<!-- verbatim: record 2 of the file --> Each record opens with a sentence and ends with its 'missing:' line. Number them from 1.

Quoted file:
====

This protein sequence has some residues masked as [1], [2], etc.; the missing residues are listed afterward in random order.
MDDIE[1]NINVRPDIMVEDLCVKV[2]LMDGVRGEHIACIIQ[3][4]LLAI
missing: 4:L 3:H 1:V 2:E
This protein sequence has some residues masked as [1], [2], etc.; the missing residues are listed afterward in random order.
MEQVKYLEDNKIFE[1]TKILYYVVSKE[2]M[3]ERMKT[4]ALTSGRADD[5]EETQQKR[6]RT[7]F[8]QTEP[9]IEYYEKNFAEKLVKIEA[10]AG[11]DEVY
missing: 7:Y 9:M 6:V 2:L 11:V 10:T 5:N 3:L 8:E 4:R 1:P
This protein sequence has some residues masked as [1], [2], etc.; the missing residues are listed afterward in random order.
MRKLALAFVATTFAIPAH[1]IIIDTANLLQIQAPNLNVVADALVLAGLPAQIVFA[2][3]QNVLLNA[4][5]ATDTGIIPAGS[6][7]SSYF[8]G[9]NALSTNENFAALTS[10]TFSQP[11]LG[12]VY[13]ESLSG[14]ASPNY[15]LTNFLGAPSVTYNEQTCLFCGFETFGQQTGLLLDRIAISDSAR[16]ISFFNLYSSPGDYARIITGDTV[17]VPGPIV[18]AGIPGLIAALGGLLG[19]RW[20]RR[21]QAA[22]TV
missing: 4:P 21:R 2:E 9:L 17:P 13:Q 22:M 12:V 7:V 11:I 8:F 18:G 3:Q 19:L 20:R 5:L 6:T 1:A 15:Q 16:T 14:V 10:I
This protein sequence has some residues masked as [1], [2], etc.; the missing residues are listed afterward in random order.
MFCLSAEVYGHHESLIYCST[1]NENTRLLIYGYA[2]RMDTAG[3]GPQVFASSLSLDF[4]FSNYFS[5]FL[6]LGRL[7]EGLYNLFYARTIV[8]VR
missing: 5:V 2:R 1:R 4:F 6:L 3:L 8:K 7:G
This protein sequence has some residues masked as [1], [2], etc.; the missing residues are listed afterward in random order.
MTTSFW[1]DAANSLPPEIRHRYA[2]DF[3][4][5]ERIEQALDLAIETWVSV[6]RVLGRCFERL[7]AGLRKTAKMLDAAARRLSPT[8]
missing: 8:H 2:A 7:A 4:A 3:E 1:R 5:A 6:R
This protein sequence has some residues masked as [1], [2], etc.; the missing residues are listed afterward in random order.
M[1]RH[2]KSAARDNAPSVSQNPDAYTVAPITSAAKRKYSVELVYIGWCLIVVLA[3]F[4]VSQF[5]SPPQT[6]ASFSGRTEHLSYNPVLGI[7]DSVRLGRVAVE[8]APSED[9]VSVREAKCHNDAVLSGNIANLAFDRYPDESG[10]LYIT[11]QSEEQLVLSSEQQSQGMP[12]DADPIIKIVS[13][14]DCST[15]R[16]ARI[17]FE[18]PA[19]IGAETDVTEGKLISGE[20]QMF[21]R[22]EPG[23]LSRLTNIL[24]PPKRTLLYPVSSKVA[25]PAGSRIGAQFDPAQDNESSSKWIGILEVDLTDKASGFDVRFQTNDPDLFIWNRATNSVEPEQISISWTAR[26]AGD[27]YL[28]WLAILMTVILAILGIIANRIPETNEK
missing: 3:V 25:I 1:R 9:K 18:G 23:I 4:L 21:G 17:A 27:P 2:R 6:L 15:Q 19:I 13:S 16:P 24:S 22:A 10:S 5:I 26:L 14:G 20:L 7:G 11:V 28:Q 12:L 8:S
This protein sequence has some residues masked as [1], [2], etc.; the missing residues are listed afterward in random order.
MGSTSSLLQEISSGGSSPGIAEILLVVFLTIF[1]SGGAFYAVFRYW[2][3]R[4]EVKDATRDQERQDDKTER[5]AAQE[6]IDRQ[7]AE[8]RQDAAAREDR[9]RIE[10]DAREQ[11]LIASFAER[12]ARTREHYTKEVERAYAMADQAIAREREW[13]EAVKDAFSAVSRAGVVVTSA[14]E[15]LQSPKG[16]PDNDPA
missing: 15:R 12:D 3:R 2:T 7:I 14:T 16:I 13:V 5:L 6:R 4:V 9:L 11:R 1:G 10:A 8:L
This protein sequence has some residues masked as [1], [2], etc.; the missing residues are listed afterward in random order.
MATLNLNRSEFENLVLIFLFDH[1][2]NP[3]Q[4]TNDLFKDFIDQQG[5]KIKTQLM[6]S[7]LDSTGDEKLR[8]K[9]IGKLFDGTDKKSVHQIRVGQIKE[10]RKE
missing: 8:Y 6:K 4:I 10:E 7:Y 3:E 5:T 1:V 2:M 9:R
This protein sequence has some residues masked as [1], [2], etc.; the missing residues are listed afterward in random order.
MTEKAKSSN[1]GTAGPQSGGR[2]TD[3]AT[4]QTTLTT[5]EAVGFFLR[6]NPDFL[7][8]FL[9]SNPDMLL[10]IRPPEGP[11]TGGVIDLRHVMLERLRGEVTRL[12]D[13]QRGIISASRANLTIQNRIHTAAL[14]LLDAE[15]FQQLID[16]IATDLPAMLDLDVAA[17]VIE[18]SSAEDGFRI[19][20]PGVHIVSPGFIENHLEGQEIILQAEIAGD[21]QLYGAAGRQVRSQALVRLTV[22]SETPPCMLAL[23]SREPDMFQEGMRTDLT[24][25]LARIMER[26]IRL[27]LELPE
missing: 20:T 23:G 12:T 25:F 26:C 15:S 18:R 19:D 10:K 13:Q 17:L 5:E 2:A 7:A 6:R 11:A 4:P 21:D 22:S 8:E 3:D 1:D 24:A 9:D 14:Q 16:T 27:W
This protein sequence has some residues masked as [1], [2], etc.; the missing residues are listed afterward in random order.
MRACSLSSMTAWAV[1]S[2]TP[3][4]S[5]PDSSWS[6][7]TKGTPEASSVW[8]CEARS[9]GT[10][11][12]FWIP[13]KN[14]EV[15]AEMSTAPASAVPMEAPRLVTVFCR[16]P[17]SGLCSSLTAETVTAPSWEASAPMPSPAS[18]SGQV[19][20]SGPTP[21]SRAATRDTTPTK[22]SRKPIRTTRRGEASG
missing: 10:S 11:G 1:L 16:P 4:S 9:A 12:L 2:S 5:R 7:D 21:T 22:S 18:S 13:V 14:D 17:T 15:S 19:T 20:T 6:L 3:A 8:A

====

This protein sequence has some residues masked as [1], [2], etc.; the missing residues are listed afterward in random order.
MEQVKYLEDNKIFE[1]TKILYYVVSKE[2]M[3]ERMKT[4]ALTSGRADD[5]EETQQKR[6]RT[7]F[8]QTEP[9]IEYYEKNFAEKLVKIEA[10]AG[11]DEVY
missing: 7:Y 9:M 6:V 2:L 11:V 10:T 5:N 3:L 8:E 4:R 1:P